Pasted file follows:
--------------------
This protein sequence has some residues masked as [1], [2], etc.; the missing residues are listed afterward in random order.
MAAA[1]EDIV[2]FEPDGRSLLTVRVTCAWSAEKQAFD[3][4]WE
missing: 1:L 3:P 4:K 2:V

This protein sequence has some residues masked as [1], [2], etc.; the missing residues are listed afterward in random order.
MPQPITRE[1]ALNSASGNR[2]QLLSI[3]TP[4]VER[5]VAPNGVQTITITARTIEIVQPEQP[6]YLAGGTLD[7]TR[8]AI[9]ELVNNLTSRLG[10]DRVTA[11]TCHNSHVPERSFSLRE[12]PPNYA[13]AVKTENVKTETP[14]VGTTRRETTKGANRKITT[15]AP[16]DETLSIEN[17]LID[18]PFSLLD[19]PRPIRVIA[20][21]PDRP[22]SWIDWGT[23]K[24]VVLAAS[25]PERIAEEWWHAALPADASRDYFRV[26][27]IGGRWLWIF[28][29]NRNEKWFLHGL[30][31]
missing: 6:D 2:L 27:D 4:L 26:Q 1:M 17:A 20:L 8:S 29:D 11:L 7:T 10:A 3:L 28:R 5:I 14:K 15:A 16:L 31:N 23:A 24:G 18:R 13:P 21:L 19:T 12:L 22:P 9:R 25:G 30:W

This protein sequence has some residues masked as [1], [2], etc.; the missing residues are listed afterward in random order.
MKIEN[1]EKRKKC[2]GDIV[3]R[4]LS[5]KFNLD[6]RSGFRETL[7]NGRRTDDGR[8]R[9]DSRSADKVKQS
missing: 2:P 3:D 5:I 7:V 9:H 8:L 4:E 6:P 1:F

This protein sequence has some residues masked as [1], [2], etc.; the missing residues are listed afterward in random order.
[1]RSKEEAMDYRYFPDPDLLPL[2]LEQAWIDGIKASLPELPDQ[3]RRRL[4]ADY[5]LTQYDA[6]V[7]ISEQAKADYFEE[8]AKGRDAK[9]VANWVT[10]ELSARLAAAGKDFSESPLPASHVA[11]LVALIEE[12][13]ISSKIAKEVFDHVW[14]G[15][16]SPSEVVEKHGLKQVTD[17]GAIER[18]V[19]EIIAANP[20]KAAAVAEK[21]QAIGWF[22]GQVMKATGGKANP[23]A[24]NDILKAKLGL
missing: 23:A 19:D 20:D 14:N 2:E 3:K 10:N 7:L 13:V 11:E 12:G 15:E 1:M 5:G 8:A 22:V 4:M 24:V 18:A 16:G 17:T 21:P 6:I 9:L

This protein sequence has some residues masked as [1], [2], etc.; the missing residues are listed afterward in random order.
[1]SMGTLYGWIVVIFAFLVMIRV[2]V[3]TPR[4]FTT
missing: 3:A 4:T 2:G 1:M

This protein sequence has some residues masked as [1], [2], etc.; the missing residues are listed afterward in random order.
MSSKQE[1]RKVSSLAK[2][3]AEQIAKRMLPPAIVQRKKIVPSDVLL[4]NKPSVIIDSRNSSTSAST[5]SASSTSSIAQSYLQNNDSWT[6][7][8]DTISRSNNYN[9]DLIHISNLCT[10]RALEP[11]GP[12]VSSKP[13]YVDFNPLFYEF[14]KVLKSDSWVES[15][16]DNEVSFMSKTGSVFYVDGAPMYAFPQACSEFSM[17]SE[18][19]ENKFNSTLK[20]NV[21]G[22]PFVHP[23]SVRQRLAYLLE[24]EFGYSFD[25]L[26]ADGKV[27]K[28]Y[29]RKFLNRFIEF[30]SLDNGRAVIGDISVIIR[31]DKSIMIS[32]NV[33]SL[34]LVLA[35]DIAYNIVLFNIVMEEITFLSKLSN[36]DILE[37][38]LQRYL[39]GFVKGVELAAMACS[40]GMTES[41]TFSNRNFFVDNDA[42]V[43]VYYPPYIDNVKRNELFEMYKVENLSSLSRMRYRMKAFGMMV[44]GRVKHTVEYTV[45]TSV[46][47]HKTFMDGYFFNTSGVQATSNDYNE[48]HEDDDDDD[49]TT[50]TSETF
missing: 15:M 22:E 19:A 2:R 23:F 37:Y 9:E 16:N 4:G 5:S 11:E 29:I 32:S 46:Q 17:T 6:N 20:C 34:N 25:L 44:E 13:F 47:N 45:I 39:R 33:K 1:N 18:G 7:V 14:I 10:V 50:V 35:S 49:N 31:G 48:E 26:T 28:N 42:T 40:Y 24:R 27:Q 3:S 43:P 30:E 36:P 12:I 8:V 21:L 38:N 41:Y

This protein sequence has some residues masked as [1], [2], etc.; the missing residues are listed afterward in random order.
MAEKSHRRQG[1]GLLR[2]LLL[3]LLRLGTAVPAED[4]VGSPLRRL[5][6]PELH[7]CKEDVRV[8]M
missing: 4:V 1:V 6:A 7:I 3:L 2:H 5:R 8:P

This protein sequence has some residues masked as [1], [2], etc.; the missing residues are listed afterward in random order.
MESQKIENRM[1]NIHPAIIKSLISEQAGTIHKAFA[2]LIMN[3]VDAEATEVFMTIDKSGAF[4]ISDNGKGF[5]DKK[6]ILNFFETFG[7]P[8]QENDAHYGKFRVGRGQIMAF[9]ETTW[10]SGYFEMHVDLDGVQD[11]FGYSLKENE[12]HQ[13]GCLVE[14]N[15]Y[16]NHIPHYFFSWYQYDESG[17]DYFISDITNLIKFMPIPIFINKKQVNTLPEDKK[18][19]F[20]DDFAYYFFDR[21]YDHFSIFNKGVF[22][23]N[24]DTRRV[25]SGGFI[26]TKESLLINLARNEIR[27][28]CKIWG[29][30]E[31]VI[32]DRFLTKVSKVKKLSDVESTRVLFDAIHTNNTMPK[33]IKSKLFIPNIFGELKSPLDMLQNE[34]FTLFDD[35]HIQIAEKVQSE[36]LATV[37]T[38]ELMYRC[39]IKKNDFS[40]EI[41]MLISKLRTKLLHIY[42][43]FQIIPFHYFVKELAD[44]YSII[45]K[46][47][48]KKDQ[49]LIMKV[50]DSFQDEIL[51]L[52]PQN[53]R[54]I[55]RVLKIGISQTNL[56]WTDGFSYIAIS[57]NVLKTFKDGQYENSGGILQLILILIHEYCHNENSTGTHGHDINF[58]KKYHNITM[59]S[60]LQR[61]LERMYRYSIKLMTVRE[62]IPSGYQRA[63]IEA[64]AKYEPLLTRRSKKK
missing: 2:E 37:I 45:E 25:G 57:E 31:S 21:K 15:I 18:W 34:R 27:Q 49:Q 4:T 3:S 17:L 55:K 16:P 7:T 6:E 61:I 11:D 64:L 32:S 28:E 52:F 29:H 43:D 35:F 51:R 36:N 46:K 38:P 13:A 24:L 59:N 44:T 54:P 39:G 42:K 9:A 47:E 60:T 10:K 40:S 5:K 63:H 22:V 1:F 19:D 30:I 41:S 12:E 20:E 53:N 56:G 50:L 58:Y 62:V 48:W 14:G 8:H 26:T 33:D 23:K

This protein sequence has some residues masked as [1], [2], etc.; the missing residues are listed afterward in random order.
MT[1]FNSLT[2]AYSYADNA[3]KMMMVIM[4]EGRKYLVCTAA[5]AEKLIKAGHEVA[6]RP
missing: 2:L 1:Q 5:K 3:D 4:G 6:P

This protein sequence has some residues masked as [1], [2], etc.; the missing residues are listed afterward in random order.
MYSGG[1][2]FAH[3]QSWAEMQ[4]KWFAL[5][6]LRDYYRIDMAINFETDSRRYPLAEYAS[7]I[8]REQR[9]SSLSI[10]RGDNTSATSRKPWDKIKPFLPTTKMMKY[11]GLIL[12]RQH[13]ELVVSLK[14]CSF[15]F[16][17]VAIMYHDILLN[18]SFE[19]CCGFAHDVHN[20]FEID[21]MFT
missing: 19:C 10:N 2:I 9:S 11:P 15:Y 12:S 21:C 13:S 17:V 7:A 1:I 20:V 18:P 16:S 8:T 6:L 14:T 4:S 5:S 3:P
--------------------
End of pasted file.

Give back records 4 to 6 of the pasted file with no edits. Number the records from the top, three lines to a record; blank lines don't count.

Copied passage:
This protein sequence has some residues masked as [1], [2], etc.; the missing residues are listed afterward in random order.
[1]RSKEEAMDYRYFPDPDLLPL[2]LEQAWIDGIKASLPELPDQ[3]RRRL[4]ADY[5]LTQYDA[6]V[7]ISEQAKADYFEE[8]AKGRDAK[9]VANWVT[10]ELSARLAAAGKDFSESPLPASHVA[11]LVALIEE[12][13]ISSKIAKEVFDHVW[14]G[15][16]SPSEVVEKHGLKQVTD[17]GAIER[18]V[19]EIIAANP[20]KAAAVAEK[21]QAIGWF[22]GQVMKATGGKANP[23]A[24]NDILKAKLGL
missing: 23:A 19:D 20:D 14:N 2:E 3:K 10:N 7:L 13:V 11:E 12:G 15:E 1:M 5:G 8:A 22:V 4:M 24:V 18:A 16:G 17:T 21:P 6:I 9:L

This protein sequence has some residues masked as [1], [2], etc.; the missing residues are listed afterward in random order.
[1]SMGTLYGWIVVIFAFLVMIRV[2]V[3]TPR[4]FTT
missing: 3:A 4:T 2:G 1:M

This protein sequence has some residues masked as [1], [2], etc.; the missing residues are listed afterward in random order.
MSSKQE[1]RKVSSLAK[2][3]AEQIAKRMLPPAIVQRKKIVPSDVLL[4]NKPSVIIDSRNSSTSAST[5]SASSTSSIAQSYLQNNDSWT[6][7][8]DTISRSNNYN[9]DLIHISNLCT[10]RALEP[11]GP[12]VSSKP[13]YVDFNPLFYEF[14]KVLKSDSWVES[15][16]DNEVSFMSKTGSVFYVDGAPMYAFPQACSEFSM[17]SE[18][19]ENKFNSTLK[20]NV[21]G[22]PFVHP[23]SVRQRLAYLLE[24]EFGYSFD[25]L[26]ADGKV[27]K[28]Y[29]RKFLNRFIEF[30]SLDNGRAVIGDISVIIR[31]DKSIMIS[32]NV[33]SL[34]LVLA[35]DIAYNIVLFNIVMEEITFLSKLSN[36]DILE[37][38]LQRYL[39]GFVKGVELAAMACS[40]GMTES[41]TFSNRNFFVDNDA[42]V[43]VYYPPYIDNVKRNELFEMYKVENLSSLSRMRYRMKAFGMMV[44]GRVKHTVEYTV[45]TSV[46][47]HKTFMDGYFFNTSGVQATSNDYNE[48]HEDDDDDD[49]TT[50]TSETF
missing: 15:M 22:E 19:A 2:R 23:F 37:Y 9:E 16:N 4:G 5:S 11:E 29:I 32:S 46:Q 17:T 6:N 20:C 34:N 25:L 44:E 13:F 47:N 45:I 39:R 33:K 1:N 18:G 7:V 14:I 10:V 50:V 35:S 49:N 31:G 48:E 26:T 28:N 42:T 40:Y 24:R 27:Q 3:S 43:P 30:E 36:P 12:I 8:V 21:L 38:N 41:Y